How to Price Your Self-Published Book: KDP Select
Our friends at Kindle Direct Publishing offer another kind of pricing paradigm. It’s a program we mentioned in the previous chapter called KDP Select. In exchange for a ninety-day Amazon exclusive, your book goes into the “Lending Library” and you can offer the book for free for up to five days.
People who own Kindle devices (not Kindle apps running on other devices) and who are Amazon Prime members can participate in this program. Participants can borrow books from a collection of 180,000 titles to read on their Kindle devices. Authors in the Lending Library program also receive a portion of the Kindle Owners’ Lending Library fund based on how many times people borrowed their book.
David Kazzie, author of The Jackpot, provided an illustrative experience with KDP Select. The Jackpot was dead in the water—it sold twenty-one copies on Amazon and one copy on Barnes & Noble’s website from December 1, 2011, to January 24, 2012. He pulled his book from all the other resellers and joined the KDP Select Program.
He decided to give the book away for two days, and people downloaded 25,000 copies of the book from January 25 to January 26. On January 27, the book was no longer free, but sales rocketed. It started the day ranked around #225,000 and ended up at #76 that night.
The Jackpot spent more than a week on the Top 100 Kindle Bestseller List, rising as high as #34, and attracted dozens of five-star reviews. Amazon featured The Jackpot in its “Big Deal” Kindle promotion in March, and seven months later, the book continues to sell at a rate far better than it did before Kazzie enrolled it in the KDP Select Program.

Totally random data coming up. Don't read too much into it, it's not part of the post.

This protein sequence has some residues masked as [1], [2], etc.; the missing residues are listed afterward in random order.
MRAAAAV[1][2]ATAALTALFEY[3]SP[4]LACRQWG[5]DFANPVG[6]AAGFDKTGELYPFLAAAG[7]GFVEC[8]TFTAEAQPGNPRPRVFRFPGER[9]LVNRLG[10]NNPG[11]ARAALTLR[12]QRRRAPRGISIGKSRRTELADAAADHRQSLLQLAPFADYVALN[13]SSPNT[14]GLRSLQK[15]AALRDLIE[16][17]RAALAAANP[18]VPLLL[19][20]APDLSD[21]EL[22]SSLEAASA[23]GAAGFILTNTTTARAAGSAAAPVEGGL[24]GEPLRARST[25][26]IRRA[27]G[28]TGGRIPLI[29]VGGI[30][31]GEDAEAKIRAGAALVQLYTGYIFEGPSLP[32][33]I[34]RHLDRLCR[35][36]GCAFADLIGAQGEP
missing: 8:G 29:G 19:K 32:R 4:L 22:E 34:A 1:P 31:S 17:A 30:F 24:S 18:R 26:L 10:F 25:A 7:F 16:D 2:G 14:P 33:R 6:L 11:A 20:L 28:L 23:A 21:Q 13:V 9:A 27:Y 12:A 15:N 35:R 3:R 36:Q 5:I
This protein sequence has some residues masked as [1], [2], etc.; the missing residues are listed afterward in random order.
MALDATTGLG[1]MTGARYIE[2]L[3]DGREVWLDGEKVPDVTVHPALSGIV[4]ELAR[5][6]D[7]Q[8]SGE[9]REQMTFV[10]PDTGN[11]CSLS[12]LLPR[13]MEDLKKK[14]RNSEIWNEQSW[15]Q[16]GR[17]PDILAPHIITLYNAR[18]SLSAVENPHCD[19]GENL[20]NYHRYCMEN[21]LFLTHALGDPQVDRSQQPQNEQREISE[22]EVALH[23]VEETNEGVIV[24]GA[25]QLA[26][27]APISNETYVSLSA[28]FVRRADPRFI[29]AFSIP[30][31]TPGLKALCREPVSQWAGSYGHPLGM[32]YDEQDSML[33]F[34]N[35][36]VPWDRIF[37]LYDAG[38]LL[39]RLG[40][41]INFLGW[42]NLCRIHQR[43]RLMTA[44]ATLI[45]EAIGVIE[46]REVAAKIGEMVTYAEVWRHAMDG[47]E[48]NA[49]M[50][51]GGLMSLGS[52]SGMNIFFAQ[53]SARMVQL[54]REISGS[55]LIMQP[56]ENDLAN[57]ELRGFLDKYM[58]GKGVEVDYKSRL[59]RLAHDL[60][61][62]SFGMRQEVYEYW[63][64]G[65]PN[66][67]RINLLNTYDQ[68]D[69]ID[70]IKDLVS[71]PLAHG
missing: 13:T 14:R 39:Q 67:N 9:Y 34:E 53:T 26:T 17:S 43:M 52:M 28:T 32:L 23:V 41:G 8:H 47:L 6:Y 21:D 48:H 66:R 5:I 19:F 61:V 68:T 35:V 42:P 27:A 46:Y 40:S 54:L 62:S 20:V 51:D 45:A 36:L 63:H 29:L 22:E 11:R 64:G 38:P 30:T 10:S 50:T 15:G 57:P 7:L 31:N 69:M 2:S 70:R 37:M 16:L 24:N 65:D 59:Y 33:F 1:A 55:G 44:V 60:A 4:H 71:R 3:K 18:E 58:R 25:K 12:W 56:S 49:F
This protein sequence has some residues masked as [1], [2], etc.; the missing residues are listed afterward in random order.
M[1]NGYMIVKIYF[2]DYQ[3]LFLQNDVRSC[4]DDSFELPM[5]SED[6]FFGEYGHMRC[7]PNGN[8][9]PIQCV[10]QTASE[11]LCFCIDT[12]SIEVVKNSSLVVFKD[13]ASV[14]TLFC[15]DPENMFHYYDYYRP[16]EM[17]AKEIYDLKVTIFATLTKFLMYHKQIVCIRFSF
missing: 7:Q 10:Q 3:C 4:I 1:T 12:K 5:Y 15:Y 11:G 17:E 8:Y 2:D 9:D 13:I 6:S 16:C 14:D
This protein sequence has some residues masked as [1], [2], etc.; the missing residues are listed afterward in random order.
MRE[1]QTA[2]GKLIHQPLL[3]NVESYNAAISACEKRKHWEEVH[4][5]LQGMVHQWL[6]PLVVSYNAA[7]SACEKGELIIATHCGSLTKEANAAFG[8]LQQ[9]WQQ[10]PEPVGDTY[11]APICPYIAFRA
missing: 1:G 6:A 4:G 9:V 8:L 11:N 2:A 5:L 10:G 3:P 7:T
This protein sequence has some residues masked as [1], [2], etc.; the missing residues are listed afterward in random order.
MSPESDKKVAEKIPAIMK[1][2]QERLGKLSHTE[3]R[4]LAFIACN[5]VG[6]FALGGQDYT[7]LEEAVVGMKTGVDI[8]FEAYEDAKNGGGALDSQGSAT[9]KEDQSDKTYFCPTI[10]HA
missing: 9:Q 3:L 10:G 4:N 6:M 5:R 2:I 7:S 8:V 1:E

David attributes the success of this promotion to the follow-on effects of the free offer. For example, The Jackpot started to appear in people’s “Customers Also Bought” list and on Amazon’s “Most Popular” lists. In addition, websites covering Kindle news listed it as a free book.
Pricing is an art, not a science. There are many factors involved to consider and many theories to test. However, one of the advantages of self-publishing is that you can alter your pricing to see how it affects sales, so our recommendation is that you take your best guess and adjust from there. We think it’s better to guess low and work up; at least this way more people will read your book as you find the right price.
Guy Kawasaki has written 12 books, 10 of which were traditionally published. His newest book is APE: Author, Publisher, Entrepreneur – How to Publish a Book, which helps people understand how and why to self-publish.
APE: Author, Publisher, Entrepreneur – How to Publish a Book, by Guy Kawasaki and Shawn Welch, is available as an eBook ($9.99) and in paperback ($24.99). Visit http://apethebook.com/